With that, I reiterate my thanks to the Secretary for being here and turn to Ranking Member Nelson for his opening statement.
Mr. Chairman – thank you for calling this hearing today.
With the current extension of the FAA set to expire on September 30, I am hopeful that this committee will have a long-term and bipartisan FAA reauthorization bill ready to go in the coming weeks.
After all, the Senate passed such a bipartisan FAA bill just last year by a vote of 95 to 3.
At the time, Chairman Thune and I focused on areas of agreement. This resulted in legislation that addressed the safe integration of drones in the national airspace, significant reforms to the FAA certification process, and broad-ranging aviation consumer protections.
This was a win for aviation stakeholders as well as the traveling public, which was reflected in the overwhelming 95 to 3 vote.
Unfortunately, any further progress on that bill was thwarted in the House of Representatives by one reckless proposal – air traffic control privatization.
As a result, the FAA once again operates under an extension with a looming deadline.
I understand, Madam Secretary, that you will today present the administration’s support for shifting ATC services from the FAA to an independent entity that will be governed in part by the airlines. My views on this matter, despite what promises you make today, remain unchanged.
I am opposed to ATC privatization – no matter what form it might take.
We currently have the safest air traffic control system in the world. Why risk that by handing the whole thing over to an untested, unproven entity?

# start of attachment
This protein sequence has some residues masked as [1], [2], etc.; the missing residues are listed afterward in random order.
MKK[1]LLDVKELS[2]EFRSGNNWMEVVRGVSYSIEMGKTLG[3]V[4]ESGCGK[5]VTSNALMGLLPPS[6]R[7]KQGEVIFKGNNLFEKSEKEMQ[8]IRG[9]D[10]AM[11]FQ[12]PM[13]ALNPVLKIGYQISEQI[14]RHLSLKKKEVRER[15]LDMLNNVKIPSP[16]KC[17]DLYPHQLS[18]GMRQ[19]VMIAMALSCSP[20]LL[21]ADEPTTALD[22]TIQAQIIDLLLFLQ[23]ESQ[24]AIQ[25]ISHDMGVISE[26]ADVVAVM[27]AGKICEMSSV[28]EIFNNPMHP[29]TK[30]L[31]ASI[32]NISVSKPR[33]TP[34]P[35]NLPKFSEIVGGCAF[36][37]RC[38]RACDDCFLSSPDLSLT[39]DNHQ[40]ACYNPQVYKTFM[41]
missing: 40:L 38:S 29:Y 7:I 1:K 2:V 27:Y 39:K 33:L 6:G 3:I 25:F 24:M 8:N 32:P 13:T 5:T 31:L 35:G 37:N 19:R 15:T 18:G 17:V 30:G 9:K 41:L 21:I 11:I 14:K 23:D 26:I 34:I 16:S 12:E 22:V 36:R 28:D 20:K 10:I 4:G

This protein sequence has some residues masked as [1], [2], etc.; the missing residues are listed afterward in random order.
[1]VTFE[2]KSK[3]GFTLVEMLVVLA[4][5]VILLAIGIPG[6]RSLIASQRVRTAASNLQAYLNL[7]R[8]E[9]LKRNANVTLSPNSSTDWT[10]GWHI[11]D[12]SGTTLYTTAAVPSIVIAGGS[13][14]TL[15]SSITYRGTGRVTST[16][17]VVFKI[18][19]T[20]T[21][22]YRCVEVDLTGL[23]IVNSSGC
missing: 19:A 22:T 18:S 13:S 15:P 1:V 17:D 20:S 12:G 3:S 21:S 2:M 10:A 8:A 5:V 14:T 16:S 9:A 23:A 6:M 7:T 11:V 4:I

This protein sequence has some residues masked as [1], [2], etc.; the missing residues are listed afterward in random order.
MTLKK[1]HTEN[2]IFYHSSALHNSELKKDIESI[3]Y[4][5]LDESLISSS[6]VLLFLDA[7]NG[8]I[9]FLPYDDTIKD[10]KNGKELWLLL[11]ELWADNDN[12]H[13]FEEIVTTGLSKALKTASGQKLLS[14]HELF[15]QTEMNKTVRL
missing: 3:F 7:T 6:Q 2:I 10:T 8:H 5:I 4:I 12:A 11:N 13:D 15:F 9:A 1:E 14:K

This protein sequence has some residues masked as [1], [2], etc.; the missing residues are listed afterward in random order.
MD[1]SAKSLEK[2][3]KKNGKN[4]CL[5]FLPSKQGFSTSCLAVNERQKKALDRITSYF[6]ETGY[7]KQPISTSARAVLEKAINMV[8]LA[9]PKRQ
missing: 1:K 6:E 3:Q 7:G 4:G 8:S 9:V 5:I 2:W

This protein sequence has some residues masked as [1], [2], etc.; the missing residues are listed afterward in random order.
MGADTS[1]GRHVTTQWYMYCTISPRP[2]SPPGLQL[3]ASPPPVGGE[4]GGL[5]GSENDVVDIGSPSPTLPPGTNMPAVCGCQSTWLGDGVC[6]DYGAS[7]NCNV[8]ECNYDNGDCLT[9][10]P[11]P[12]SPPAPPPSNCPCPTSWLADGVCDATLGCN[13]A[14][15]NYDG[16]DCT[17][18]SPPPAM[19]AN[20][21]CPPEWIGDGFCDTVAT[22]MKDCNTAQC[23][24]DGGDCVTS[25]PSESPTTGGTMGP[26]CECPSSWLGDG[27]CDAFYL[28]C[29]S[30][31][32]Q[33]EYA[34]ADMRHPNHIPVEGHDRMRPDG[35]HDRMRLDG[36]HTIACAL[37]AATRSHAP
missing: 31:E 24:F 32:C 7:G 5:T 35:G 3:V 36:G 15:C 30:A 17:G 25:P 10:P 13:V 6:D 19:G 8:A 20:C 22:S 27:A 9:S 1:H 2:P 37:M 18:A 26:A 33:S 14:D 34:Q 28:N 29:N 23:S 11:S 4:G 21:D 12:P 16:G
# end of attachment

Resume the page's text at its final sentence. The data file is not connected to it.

And why give away billions of dollars in government assets to an entity that will be governed in large part by the airlines?
Even some of my friends on the other side of the aisle have not rallied behind this proposal because they understand the potential harm to general aviation as well as to small and rural communities.
A fundamental break-up of the FAA cannot advance when there are such strong divisions among aviation stakeholders and in Congress. It just won’t happen.
This entire discussion over ATC privatization distracts from legitimate matters that must be addressed by Congress as part of an FAA reauthorization.
The traveling public is frustrated:
Frustrated that they can’t check their bags or board flights with increasingly shrinking and overbooked seats without paying fees.
Frustrated that airlines won’t design websites that clearly communicate their fees and policies.
Frustrated that failing airline IT systems result in cancelled and delayed flights for days on end.
This is why this year’s FAA reauthorization legislation must once again include strong consumer protections to address these growing frustrations.
After all, if the airlines can’t even manage their own IT systems, how can we trust them to effectively govern a privatized ATC entity and continue current NextGen modernization efforts?
Instead, let’s deal with real problems – like making sure passengers are treated like valued customers – not solutions in search of a problem.
No more distractions – let’s keep the focus on a bipartisan, long-term, and comprehensive FAA reauthorization bill passing Congress very soon.
I look forward to working with you, Madam Secretary, as well as Chairman Thune, Aviation Subcommittee Chairman Blunt, and Aviation Subcommittee Ranking Member Cantwell on that effort.
The Honorable Elaine ChaoSecretaryU.S. Department of Transportation